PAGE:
Politics

Parliament: More than half of S'pore households can get extra Covid-19 relief

SINGAPORE – About 60 per cent of households in Singapore will be able to receive extra benefits amid the coronavirus pandemic.

These benefits include cash assistance from the Temporary Relief Fund, Covid-19 Support Grant and Workfare Special Payment, among others, said Deputy Prime Minister and Finance Minister Heng Swee Keat.

The additional assistance will be equivalent to 12 per cent of household income on average.

Speaking in Parliament on Friday (June 5) during the Fortitude Budget debate, Mr Heng said: “While some Covid-19 schemes such as the Solidarity Payment and Solidarity Utilities Credits cover all Singaporeans, the overall payouts are tilted towards lower- to middle-income groups as they have less to fall back on in difficult times.”

No family that needs help will be left behind.

Said Mr Heng: “There may be instances of families that marginally miss the eligibility criteria, but also need help. We will assess these on a case-by-case basis, and refine the schemes as the situation evolves.”

He added that over the years, the Government has worked with community partners to put in “finances, networks, systems” to support the vulnerable, and will continue to do so.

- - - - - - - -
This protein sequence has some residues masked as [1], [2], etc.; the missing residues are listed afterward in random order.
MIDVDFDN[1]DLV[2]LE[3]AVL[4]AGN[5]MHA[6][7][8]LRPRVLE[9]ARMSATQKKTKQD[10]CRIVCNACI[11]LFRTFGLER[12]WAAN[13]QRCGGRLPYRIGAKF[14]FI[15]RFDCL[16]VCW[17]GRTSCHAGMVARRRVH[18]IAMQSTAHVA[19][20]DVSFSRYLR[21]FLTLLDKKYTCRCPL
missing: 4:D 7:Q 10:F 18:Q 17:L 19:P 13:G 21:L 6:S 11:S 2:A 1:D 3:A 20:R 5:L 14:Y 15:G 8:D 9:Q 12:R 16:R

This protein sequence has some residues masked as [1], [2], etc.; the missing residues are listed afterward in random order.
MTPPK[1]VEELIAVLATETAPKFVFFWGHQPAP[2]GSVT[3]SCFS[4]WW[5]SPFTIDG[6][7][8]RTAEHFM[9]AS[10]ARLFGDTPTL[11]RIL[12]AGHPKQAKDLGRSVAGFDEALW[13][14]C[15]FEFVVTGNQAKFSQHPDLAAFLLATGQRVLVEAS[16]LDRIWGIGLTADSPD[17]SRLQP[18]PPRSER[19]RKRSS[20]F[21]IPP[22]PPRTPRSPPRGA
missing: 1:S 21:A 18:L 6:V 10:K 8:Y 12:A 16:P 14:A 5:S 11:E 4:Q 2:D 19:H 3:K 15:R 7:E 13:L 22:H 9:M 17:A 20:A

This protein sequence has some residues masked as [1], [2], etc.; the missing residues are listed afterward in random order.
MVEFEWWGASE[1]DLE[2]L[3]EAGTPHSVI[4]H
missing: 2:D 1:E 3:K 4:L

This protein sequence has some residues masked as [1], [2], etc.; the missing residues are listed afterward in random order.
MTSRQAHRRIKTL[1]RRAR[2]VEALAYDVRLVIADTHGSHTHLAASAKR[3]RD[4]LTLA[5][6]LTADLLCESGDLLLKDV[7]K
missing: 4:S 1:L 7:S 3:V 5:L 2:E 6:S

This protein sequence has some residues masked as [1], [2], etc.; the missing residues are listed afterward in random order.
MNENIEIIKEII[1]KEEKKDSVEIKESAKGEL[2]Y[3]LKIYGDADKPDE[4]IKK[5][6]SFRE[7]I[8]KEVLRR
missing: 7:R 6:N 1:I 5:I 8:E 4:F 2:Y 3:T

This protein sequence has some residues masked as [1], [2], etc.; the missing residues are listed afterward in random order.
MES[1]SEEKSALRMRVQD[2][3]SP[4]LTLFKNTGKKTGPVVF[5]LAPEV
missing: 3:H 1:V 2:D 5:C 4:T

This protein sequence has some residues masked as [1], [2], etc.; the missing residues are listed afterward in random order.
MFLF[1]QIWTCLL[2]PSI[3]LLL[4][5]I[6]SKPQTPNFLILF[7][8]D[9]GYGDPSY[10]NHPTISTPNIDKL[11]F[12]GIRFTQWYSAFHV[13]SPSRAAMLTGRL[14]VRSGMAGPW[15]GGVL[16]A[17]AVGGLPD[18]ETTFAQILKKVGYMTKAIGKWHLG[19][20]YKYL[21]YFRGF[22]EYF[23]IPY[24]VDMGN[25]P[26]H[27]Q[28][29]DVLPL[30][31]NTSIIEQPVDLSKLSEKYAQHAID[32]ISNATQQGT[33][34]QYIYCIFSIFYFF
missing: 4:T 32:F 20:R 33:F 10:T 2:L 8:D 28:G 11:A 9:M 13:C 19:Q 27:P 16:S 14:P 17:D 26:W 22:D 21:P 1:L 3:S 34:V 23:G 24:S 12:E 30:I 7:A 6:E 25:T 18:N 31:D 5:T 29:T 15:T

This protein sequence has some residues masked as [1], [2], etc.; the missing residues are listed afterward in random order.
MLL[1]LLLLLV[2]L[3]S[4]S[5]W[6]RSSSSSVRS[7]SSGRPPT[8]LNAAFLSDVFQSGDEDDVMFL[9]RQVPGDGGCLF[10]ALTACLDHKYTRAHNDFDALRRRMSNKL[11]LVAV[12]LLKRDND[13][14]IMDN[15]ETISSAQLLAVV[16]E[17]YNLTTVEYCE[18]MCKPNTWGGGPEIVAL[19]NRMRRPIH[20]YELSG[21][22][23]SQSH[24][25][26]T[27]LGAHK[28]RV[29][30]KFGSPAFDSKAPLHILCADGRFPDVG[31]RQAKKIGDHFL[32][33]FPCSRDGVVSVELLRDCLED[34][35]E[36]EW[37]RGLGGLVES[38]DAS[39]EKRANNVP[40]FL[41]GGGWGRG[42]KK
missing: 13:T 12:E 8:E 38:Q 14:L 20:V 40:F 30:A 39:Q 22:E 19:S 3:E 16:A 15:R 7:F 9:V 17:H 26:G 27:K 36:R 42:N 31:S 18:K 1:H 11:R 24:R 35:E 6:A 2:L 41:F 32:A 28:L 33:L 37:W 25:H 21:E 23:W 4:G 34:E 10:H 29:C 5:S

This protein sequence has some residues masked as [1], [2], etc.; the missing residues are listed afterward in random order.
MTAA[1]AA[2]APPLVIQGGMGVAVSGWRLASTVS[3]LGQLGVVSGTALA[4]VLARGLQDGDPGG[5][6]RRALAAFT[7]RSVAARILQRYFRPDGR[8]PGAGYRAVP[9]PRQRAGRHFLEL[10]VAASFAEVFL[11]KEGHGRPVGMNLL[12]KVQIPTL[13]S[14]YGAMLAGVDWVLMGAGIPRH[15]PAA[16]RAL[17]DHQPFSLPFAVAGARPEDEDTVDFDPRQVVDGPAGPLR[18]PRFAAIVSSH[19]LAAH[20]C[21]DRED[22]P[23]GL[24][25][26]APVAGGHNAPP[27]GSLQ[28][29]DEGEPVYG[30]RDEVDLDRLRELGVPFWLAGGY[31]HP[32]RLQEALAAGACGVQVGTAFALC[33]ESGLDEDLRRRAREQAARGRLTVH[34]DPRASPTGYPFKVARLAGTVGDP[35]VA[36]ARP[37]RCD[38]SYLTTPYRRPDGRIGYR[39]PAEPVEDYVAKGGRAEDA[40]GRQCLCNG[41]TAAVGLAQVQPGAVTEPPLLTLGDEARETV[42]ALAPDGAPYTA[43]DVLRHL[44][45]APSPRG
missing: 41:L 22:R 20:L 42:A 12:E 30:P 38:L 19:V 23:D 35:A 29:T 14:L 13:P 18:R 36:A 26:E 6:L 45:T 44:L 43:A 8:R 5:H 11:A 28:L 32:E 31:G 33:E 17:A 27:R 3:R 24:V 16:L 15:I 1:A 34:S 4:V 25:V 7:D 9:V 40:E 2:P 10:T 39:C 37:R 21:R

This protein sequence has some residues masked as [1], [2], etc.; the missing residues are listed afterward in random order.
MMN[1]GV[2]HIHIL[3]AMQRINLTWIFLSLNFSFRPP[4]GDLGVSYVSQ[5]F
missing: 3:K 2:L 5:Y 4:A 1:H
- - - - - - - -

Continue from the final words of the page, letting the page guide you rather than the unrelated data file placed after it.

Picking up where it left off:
“For example, we have built up physical networks to strengthen social service delivery, through the SG Cares Community Network,” he said, adding that these physical links are also complemented with digital ones.

He also cited We Care Community Services, which has set up a cloud-based contact centre and telecounselling facilities so that staff can take calls from their homes.

Some people, Mr Heng said, might feel that there is more support for jobs, while there are others that might feel that there has been less support for individuals or individual households.

Mr Heng said it is important to remember that if a family’s sole breadwinner loses his job, the impact on the household would be particularly bad.

He added that social spending has nearly doubled over the past 10 years.

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